The 30-item Weinberger Adjustment Inventory Self-Restraint Scale includes four factor analytically-derived internally consistent subscales for suppression of aggression (7 items), consideration of others (7 items), impulse control (8 items), and responsibility (8 items). The scale has been shown to be internally consistent (Alpha = .91), temporally reliable (7-month re-test r = .76) and to have convergent validity in relationship to the Aggression and Delinquency sub-scales of the Child Behavior Checklist (r = -.71, -.63, respectively) (Weinberger, 1996). Self-restraint was assessed in order to describe youths' abilities to inhibit impulses/aggression and to interact with others in a prosocial manner consistent with the goals of Second Step.

Behavioral Observations. Behavioral observations were conducted within two weeks of the baseline testing (N = 545; 72% of the baseline sample, 58% of all eligible students) and within two weeks of the follow-up testing (N = 558; 87% of the post-test sample, 60% of all eligible students). Reasons for not observing students included: insufficient time to observe all children in a classroom group within the 2-week time frame, student absent or could not be located on observation day, or student moved.

Observations were conducted in classroom, playground, and cafeteria settings, each focusing for 5 min on one randomly selected student. The only exception to random selection was that students of any ethnicity that represented less than 12% of the class were selected as the first children to be observed from that class, in order to ensure adequate representation of all ethnicities in each class, and to distribute observations equally across classrooms in the time that was allocated to conduct observations. All eligible students to be observed were listed alphabetically by classroom. A random numbers table was then used to generate the order in which students were observed.

Observations were conducted according to the procedures described by Grossman et al. (1997) using categories from the Social Interaction Observation System, 4th edition (SIOS) for child behavior (neutral/positive, pro-social, borderline, negative, aggressive, physical or verbal distress) and teacher behavior (requests, commands, questions). Specific examples of each category were adapted from the SIOS Manual. The neutral category consisted of non-negative behavior and positive behaviors, such as playing catch, pushing a peer on a swing, or neutral verbal conversation. Prosocial behavior covered acts of kindness, such as comforting a peer, offering to share or expressing sympathy or remorse. Borderline behavior consisted of the students joking around, being playful with no negative intent, or horseplay. The negative behavior category included acts of minor violence or hostility, such as a peer being bossy or irritable, tattling, or verbal defiance directed toward the teacher. Aggressive behaviors included harming another student, name calling, teasing, or insulting. Each category was coded as present or absent every 30 s. Data from individual participants were aggregated for analyses and converted into a single present or absent score for each category for each 5-minute session. Two trained observers conducted independent simultaneous observations for 81 5-minute sessions scheduled to sample the entire observation period at baseline and post-test in order to evaluate inter-rater agreement. Inter-rater reliability was unacceptable (<75% for only one category (neutral/positive verbal, no target) and was >85% for the remaining 29 coding categories. The observation category with unacceptable reliability (neutral/positive verbal, no target) was difficult to code due to infrequent occurrence and was dropped from analysis. There was no evidence of rater drift during the course of the study.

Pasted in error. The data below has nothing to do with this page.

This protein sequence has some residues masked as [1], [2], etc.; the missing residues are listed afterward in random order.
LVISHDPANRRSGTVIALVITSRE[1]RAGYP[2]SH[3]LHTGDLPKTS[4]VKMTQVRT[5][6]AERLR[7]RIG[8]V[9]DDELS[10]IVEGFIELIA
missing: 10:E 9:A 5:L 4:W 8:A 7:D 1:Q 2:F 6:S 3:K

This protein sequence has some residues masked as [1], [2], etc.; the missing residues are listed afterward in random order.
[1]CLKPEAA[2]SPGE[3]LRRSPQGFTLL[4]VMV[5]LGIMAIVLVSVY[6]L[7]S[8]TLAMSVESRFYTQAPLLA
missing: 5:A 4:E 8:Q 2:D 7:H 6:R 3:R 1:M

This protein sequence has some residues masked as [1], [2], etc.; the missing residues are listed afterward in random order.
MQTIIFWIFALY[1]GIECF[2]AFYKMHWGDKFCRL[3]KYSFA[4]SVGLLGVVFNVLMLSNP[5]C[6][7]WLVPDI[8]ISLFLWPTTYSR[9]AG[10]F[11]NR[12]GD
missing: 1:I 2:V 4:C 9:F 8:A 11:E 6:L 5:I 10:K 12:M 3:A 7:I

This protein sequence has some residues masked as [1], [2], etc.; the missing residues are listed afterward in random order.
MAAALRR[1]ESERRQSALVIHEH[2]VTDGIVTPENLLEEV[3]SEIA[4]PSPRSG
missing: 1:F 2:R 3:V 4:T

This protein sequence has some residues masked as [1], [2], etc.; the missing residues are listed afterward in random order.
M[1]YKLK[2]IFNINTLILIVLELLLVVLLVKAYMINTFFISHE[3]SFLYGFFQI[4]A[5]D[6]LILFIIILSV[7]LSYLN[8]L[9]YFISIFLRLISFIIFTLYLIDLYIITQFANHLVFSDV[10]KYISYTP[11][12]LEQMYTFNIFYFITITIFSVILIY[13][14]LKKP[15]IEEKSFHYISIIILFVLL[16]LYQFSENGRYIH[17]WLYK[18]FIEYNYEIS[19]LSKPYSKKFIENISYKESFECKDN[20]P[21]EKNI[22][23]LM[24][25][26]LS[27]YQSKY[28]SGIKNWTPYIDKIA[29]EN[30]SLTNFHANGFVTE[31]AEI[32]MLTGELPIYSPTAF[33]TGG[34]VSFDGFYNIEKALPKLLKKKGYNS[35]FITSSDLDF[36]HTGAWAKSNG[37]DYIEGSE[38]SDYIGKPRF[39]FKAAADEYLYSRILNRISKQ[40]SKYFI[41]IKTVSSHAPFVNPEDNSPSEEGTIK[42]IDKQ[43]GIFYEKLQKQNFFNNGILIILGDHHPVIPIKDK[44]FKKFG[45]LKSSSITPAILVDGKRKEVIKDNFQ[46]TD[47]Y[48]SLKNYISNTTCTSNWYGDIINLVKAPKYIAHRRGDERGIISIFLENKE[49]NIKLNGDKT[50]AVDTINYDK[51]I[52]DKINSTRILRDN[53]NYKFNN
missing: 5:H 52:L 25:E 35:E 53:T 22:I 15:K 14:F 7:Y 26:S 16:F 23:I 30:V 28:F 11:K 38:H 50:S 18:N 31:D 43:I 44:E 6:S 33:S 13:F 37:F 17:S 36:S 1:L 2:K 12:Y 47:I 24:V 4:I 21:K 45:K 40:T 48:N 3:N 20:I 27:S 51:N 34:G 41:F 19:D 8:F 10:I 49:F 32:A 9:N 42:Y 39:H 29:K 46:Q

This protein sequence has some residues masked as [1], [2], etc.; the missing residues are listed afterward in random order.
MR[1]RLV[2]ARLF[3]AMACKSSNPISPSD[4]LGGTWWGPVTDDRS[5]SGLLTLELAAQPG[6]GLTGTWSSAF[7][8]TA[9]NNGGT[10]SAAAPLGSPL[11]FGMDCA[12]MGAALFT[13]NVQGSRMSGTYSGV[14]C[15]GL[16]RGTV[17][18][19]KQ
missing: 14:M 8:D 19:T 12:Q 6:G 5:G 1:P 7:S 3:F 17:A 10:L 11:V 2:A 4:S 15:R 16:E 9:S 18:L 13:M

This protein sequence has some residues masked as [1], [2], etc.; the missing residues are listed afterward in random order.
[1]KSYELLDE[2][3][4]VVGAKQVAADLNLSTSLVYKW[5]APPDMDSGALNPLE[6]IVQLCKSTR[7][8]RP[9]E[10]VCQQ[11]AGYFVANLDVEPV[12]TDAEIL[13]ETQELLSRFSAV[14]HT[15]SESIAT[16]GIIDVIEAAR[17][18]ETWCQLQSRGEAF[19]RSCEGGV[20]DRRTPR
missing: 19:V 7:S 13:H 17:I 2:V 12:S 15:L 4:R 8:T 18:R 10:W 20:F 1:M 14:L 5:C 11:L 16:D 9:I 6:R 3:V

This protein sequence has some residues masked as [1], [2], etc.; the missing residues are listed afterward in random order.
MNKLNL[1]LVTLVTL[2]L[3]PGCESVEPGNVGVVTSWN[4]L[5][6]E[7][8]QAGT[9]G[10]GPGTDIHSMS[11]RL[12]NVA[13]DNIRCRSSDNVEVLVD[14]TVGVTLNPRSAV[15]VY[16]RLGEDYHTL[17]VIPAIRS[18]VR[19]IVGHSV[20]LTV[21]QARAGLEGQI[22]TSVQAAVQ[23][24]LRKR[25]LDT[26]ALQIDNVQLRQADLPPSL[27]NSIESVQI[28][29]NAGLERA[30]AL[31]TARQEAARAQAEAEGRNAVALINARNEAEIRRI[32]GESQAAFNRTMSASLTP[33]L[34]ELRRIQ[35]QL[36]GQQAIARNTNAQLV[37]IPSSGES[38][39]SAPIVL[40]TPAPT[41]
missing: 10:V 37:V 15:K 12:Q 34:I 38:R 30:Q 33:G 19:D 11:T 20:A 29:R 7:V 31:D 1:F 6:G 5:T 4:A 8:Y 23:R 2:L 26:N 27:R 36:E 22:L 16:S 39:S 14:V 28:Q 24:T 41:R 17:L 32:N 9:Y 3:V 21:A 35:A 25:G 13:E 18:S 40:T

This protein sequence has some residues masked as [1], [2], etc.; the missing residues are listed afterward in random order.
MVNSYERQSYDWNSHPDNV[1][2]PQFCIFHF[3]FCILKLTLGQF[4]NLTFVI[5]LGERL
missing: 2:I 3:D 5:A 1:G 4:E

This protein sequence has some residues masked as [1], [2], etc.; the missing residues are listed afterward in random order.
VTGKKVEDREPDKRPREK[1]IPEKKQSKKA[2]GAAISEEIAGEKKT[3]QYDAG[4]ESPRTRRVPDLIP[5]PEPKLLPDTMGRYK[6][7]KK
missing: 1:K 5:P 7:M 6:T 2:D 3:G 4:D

Disciplinary Referrals. Research assistants collected disciplinary referrals for the 2002-03 school year and suspension records for 2001-02 and 2002-03 school years in June 2003. School administrative staff provided copies of forms documenting each disciplinary referral. The text of the referral was categorized using a standard coding system (see below) and the student's name was re-coded with an ID number in order to ensure confidentiality.

Discipline referral data were coded for categories derived from an initial inspection by the evaluators (JF, JL) of a random sample of six referrals, including three forms of minor delinquency -- non-violent behavior (e.g., rude, disrespectful, or disruptive behavior), minor violence (e.g., pushing, tripping, snowball throwing), or destroying or throwing objects (e.g., making marks on the floor with shoes, breaking crayons, throwing pencil, throwing down chair) -- and two forms of violence -- threatening violence (e.g., taunting other students, bullying, threatening to hit another student) or violent/physical assault (e.g., fighting, kicking, punching, stabbing). Interrater reliability for the referrals was checked by having two raters independently review 45 referral forms, distributed across the five schools. One school was able to retrieve only two referral forms from the index year and was dropped from the referral analysis. Overall interrater agreement for the disciplinary referral data was Kappa = .87, with consistent agreement across categories. A frequency score was calculated as a count of the number of referrals for minor delinquency and for violence that occurred in the first three months of the school year (September-November) and in the final three months of the school year (March-May).